Señor Wallace asks us to meet him at the school (where we hold the clinic) at 8:00 a.m. so that we can travel to the government office. He asks us to prepare a report of our work over the past seven years so that we can make clear to the officials that we are committed to improving health in Paraiso; that we are serious about long-term and sustainable change. (These are my words, not his. He says more simply: Write about the work you’ve done here so the officials will know.) It’s a short turnaround: pull together a summary of seven years of work with limited access to internet (and, thus, to files and data) and no immediate access to a printer. We believe that this could be a watershed moment and dive in willingly.
By Wednesday night at 10:00, we have a printed report, complete with data on the cañada, a Google Earth map with marked coordinates showing data points, and a concise summary of our project goals and strategies. We are eager to meet with government representatives even though we have seen before the limited impact that such meetings can have. Three years ago, a small contingent of SOMOS representatives accompanied Señor Wallace to the Mayor’s Office to express our concern about a bridge crossing the cañada. A resident of Paraiso had fallen when the bridge collapsed, and he was hurt seriously. We hoped to reinforce Señor Wallace’s plea for government repair. The meeting included high drama as the mayor insisted with various department heads that the repairs be made immediately. Months passed without result.
We are uncertain of our destination or our mode of transportation. We are told simply to be ready to travel from the school at 8:00 a.m. Concerned that we might not arrive by 8:00 a.m. (our bus transport is not entirely predictable), we called Wallace to get more details. He tells us that it will be fine; we should come to the school as soon as possible. We arrived at 8:30 to find Señor Pinto waiting. At 9:30 we call Wallace to check on details; there is no answer. At 10:30, we agree with Señor Pinto that we should walk from the school to the nearest bus stop and take a public bus from there to the meeting. We have walked perhaps a block when Pinto receives a call from Wallace: He will be there soon. He has arranged a police pickup truck to transport us. The truck arrived at 11:15; it’s a double cab with two officers occupying the front seats and enough room for three small people in the back seat. There are six of us representing SOMOS, Señors Pinto and Wallace, and a representative from a nearby junta who has come to express her support of our efforts. Señor Pinto, four students, our embedded photo journalist, and I climb into the pickup bed for a rough and sometimes unnerving ride to uptown Santo Domingo. There are curious looks from those we pass, seeming sometimes to say “Why are all those gringos going to jail?”
We had imagined that we were going to the Mayor’s office or to some executive branch related to that office. We were wrong. We arrive at about noon and unfold ourselves from the pickup bed in front of the Instituto Nacional De Recursos Hidráulicos—roughly, the national water resources institute. We didn’t have an appointment, but we wished to see the director. It was clear from the outset that Señor Pinto has been here before. It also was clear that we were not going to meet with the director. There were exchanges between the front door receptionist and Señor Wallace; armed security officers stood close and attentively by. We were asked to move back, ideally outside, while discussions continued. A friendly middle-aged man appeared and took charge of the discussions—and ultimately led us outside to talk on the walkway. There were ambiguous references to his office – “too small to accommodate such a large group” – and we found ourselves gathered in a circle some 20 yards from the entrance to the building.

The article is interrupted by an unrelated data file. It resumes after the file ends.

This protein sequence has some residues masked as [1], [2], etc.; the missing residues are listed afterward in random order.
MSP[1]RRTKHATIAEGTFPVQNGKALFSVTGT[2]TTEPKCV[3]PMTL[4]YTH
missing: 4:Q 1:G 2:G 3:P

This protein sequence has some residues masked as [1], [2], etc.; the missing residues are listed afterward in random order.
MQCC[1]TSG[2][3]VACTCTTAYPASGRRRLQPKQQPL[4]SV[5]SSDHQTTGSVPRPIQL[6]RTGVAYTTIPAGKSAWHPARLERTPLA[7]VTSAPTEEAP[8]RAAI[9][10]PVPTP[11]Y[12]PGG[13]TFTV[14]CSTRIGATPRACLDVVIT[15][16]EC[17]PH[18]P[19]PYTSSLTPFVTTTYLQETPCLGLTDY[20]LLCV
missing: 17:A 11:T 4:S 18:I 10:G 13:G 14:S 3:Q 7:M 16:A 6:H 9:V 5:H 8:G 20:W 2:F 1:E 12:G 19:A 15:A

The man is an engineer, perhaps a project director for the Institute, and he knows already what we want. He is polite, somewhat solicitous, but no, we cannot simply get equipment to dredge—even if Pinto knows how to use the equipment and has dredged before. Señor Julio understands the problems and concerns, but the equipment is in “the exterior” working on other projects. He will arrange for an Institute engineer to come to the community next week. If this engineer agrees that dredging would provide a reasonable short-term solution, the community will be able to use the equipment when it returns from the exterior. Clearly, Señor Pinto is not satisfied and we try to community off-stage with him to see if there are other efforts to make. I ask Kevin to say to the Señor Julio that we have been working in the community for seven years and that our clinical efforts will not succeed if people continue to become infected by the flood waters. We deliver our written report with some attempted ceremony, and Julio regards it briefly (earnestly?) for a short time.
It appears that we’ve had our audience, taken our shot, whatever its value may be—but Kevin discerns that Pinto is not quite done. Through a quick and hushed conversation among SOMOS team members, we decide to explore another effort to see the director before we leave. Kevin asks Pinto if we should return to the office to ask again to see the director. Señor Wallace, seasoned veteran of Dominican politics, thinks better of it and, in short order, becomes insistent that we’ve done what can be done. He says that he believes that Julio will send the engineer; with somewhat less enthusiasm, Pinto agrees.
Again, stay tuned.